A woman dancing in front of a green wall.

Digital video
01:57 min., color, sound
Courtesy of artist and OHWOW Gallery Los Angeles

“He toys with sociological ideas with the intellectual agility of an energetic young semiotics professor.” Alternatively, he “mashes up consumerist pop culture and narco-nouveau riche ‘80s aesthetics with Freudian nightmares and socio-economic provocation.” Such are the varied ways critics have described the work of Luis Gispert.

Born in Jersey City in 1972 and raised in Miami, Gispert is a sculptor, filmmaker, and photographer, who lives and works in Brooklyn. He earned a BFA in film from the Art Institute of Chicago in 1996 and an MFA in sculpture at Yale University in 2001. Since graduation, Gispert’s work has been shown in the 2002 Whitney Biennial and exhibited at such venues as the Brooklyn Museum of Art, Studio Museum in Harlem, ArtPace in Texas, Museum of Contemporary Art, North Miami, and Contemporary Arts Museum, Houston.

Gispert works in a wide range of media—film, video, sculpture, and photography—to produce artwork that investigates issues of appropriation, social stratification, and cultural currency. He also delves into histories of art, hip-hop, and Cuban-Americans as he blends the Baroque, Pop Art, Surrealism, and Minimalism into his own style.

Gispert has produced films, including Stereomongrel and Smother (both 2005), which purposefully defy filmic conventions in their manipulation of time, sound, and image. The former is a psychedelic trip through the Whitney Museum, the style of which has been referred to “Ninja-Kung Fu-Hip Hop-Surreality,” and the latter follows the painful nightmares and physical transformations of an eleven-year-old boy, which lead to his break from an overbearing mother.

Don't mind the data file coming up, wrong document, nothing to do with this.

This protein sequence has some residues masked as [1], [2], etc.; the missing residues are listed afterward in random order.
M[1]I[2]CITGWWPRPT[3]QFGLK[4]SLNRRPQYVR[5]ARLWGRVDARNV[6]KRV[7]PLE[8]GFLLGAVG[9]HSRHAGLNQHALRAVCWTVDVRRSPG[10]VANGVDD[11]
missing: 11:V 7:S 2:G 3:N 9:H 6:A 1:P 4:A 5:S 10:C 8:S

Gispert earned further acclaim for the photographic series shown in his 2011 exhibition Decepción, which features views from the driver seats of customized car interiors. Part of an urban subculture, the owners line everything—seats, doors, consoles, and dashboards—with fabrics covered in the logos of various fashion brands, such as Fendi, Gucci, and Burberry. Immersed within these environments, the viewer looks through windshields that frame views of sublime landscapes that Gispert shot separately. The excessive urban fantasies of the cars seem perfectly paired with the overblown romanticism of the views of lakes, deserts, meadows, and mountains.

Gispert’s latest works from his 2015 Aqua Regia exhibition are large images of flattened gold chains strewn about asphalt slabs. The ornaments appear ribbon-like and crushed into a roadway, but their positioning also mimics famous paintings by Pollock, Matisse, and Morris Louis. They also faintly recall the series of photographs with which Gispert first rose to fame. Cheerleaders (2000) depicts racially diverse women as chonga-style cheerleaders. Wearing gelled hair, long synthetic nails, and piles of fake gold jewelry, the women often levitate like saints in Baroque paintings or sports heroes in publicity imagery. However, Gispert posed the cheerleaders against a green screen—as done to create illusions and special effects in movies—to emphasize the various levels of artifice.

An extension of the Cheerleader series, Block Watching (2003) presents a blonde cheerleader in a crop top and an excess of gold chains, armbands, bangles, and hoops. In between her tough but awkward affectations, she performs sexually and comically aggressive moves as she mouths the unsettling sounds of a car alarm. In a sense, she repurposes the everyday objects or sounds of urban life in a creative way for her own pleasure, an approach that speaks to Gispert’s practice and the subjects that permeate his oeuvre. –Kanitra Fletcher